Glasgow Daily Photo

A photo a day from Scotland’s biggest city.

Archive for February, 2008

Taxi

Posted by Jackie on February 29, 2008

 

If anyone in the Govanhill area is in need of a taxi, perhaps consider this little fella. Providing you don’t mind it being a bit squashed, and aren’t in a great hurry that is!

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Burrell Collection (4)

Posted by Jackie on February 28, 2008

My final picture from the Burrell Collection illustrates the point I made in the first one, that the building incorporates elements of the collection in its very fabric. So a number of the entrances to different rooms are made up of ancient stone archways, and this shows a number of windows set into the walls in such a way that several can be seen at once.

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Burrell Collection (3)

Posted by Jackie on February 27, 2008

The actual building is maybe as striking as the collection itself – I loved the high beamed ceilings and natural light from floor to ceiling windows. Also in the picture is a woman who was sketching some of the exhibits. I must admit I peeked over her shoulder (I don’t think she realised) and I was really impressed. I do a bit of drawing occasionally, but I haven’t a clue what I’m doing really, whereas she looked like she actually had some skill!

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Burrell Collection (2)

Posted by Jackie on February 26, 2008

This is from the ancient Greek and Roman section of the collection. I liked that you can see through the display cabinet to the trees in the park outside, ancient and living in close proximity.

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Burrell Collection

Posted by Jackie on February 25, 2008

The Burrell (which is based in Pollok Park, mentioned a few days ago, and rather fabulously within walking distance of my flat) is one of Glasgow’s gems. It is an art collection which was gifted to the city of Glasgow by Sir William Burrell, a Scottish ship owner, in 1944, on the understanding that it would not be placed in the city centre (he worried about the effects of pollution on the artworks) but in a country location within the city boundaries so that the population of the city could have easy access to it. Bill Bryson, in his book “Notes from a Small Island”, writes “Among the city’s many treasures, none shines brighter, in my view, than the Burrell Collection.”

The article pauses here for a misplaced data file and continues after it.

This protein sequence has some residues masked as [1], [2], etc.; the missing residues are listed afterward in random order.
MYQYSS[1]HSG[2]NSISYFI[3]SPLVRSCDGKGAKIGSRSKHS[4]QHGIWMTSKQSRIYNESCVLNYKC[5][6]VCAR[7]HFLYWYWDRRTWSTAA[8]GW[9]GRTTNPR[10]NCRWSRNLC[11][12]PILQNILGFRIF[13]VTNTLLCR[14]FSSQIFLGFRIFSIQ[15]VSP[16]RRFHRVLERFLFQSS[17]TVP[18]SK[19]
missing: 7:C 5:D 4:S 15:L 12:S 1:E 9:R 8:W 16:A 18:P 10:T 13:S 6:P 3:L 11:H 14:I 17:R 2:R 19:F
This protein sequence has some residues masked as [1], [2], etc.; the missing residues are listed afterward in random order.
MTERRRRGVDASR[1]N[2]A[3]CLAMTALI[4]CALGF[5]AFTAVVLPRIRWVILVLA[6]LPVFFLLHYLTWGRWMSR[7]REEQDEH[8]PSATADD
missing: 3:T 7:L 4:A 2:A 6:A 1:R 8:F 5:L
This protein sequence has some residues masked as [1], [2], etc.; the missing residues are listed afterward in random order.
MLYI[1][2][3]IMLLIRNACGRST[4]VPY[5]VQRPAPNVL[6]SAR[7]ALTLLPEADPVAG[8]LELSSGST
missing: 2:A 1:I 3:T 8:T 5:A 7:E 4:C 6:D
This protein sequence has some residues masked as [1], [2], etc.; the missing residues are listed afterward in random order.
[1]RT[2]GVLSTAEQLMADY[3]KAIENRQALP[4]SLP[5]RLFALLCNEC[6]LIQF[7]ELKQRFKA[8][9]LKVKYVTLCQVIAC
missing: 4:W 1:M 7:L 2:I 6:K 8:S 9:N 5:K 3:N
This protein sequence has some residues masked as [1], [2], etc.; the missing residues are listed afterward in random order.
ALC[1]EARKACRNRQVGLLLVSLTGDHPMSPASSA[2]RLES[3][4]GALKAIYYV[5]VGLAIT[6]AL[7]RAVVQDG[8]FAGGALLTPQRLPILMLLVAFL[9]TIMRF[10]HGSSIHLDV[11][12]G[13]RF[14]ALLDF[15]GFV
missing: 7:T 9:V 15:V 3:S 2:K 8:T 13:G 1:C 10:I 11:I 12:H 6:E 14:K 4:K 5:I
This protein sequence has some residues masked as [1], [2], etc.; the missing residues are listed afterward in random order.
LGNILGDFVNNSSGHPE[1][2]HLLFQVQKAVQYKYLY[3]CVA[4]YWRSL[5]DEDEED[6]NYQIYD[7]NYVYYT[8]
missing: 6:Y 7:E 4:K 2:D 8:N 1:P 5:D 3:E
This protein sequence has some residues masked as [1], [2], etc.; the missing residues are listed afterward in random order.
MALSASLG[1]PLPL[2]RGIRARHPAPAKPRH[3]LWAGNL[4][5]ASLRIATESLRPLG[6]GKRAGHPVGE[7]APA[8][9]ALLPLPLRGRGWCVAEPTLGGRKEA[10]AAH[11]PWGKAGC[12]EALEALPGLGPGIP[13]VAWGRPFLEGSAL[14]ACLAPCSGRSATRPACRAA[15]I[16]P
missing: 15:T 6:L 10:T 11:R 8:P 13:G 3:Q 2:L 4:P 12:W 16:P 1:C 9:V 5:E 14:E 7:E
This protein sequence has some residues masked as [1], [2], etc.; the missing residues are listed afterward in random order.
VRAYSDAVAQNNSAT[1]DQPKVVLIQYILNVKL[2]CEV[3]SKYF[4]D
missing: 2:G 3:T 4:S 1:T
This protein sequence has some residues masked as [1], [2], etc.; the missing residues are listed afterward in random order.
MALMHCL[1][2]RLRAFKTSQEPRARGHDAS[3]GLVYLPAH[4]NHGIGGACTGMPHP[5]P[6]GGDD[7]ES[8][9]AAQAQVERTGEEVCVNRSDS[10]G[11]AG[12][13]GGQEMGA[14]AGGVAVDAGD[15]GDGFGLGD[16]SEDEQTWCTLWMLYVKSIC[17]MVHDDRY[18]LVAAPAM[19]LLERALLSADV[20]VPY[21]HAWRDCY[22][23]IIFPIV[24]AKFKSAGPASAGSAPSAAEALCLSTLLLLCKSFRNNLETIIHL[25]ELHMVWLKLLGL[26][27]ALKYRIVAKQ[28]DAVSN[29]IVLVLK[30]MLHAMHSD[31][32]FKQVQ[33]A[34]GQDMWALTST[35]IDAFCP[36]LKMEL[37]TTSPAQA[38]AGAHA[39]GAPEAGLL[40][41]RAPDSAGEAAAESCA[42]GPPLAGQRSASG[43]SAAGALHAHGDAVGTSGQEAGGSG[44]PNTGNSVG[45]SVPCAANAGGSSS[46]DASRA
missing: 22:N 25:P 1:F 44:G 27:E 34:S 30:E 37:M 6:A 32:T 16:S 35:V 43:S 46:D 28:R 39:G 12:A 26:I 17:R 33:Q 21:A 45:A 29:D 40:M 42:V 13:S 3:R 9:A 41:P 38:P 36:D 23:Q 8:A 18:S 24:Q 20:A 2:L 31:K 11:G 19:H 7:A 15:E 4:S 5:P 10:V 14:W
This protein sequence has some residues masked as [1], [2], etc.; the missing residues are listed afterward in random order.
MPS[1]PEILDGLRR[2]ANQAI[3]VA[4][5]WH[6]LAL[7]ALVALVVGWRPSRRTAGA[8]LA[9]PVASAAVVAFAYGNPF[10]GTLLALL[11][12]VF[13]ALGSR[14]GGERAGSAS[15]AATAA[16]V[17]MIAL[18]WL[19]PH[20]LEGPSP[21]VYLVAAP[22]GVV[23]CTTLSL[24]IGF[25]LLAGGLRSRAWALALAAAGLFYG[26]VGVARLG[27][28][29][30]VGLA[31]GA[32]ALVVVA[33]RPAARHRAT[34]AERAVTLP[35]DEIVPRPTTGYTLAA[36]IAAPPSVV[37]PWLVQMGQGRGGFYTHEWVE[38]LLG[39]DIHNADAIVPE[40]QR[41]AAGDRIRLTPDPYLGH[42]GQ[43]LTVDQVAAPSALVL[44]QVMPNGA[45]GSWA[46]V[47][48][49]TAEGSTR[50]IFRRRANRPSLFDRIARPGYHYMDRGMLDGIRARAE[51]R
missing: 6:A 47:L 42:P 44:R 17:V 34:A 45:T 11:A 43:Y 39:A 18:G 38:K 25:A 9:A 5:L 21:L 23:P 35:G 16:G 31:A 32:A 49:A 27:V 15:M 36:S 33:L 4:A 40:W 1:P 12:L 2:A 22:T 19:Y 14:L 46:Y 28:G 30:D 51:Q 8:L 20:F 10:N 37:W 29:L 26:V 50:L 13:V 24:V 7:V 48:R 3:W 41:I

The collection has quite an eccentric history – after receiving the gift in 1944, the city council couldn’t decide what to do with it, so it was put in a warehouse and forgotten about for over 30 years, before an architect was commissioned to design a purpose-built building to show the collection. Some of the architectural features of the collection (massive medieval doorways and suchlike) are incorporated within the building itself. The collection featured around 8,000 items (of which 3,000 are on display at any one time) and it has since purchased other items to add to the collection, which is of artefacts from ancient Rome and Greece, Gothic stuff from Europe, ancient Chinese pottery, Islamic pottery and tapestries, stained glass and all sorts of stuff. The entrance courtyard also features a number of Rodin sculptures. Over the next few days I’ll show you some pictures I took inside when I went there the other weekend, but today this is the view you have of the specially built home of the collection as you approach walking through Pollok Park.